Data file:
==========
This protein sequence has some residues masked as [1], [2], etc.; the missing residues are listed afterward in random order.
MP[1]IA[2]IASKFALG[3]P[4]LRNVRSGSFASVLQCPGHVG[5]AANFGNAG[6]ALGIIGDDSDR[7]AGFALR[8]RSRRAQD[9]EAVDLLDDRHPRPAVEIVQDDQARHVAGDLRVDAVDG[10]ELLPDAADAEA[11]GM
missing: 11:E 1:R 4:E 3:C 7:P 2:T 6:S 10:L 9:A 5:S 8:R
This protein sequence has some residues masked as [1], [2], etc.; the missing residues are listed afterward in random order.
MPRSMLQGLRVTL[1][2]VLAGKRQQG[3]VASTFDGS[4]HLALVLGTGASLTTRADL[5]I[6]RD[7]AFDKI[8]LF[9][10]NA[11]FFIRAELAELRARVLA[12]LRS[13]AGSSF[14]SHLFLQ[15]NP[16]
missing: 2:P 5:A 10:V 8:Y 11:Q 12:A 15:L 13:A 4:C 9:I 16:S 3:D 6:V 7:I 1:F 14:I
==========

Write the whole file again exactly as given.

This protein sequence has some residues masked as [1], [2], etc.; the missing residues are listed afterward in random order.
MP[1]IA[2]IASKFALG[3]P[4]LRNVRSGSFASVLQCPGHVG[5]AANFGNAG[6]ALGIIGDDSDR[7]AGFALR[8]RSRRAQD[9]EAVDLLDDRHPRPAVEIVQDDQARHVAGDLRVDAVDG[10]ELLPDAADAEA[11]GM
missing: 11:E 1:R 4:E 3:C 7:P 2:T 6:S 10:L 9:A 5:S 8:R
This protein sequence has some residues masked as [1], [2], etc.; the missing residues are listed afterward in random order.
MPRSMLQGLRVTL[1][2]VLAGKRQQG[3]VASTFDGS[4]HLALVLGTGASLTTRADL[5]I[6]RD[7]AFDKI[8]LF[9][10]NA[11]FFIRAELAELRARVLA[12]LRS[13]AGSSF[14]SHLFLQ[15]NP[16]
missing: 2:P 5:A 10:V 8:Y 11:Q 12:A 15:L 13:A 4:C 9:I 16:S 3:D 6:V 7:I 1:F 14:I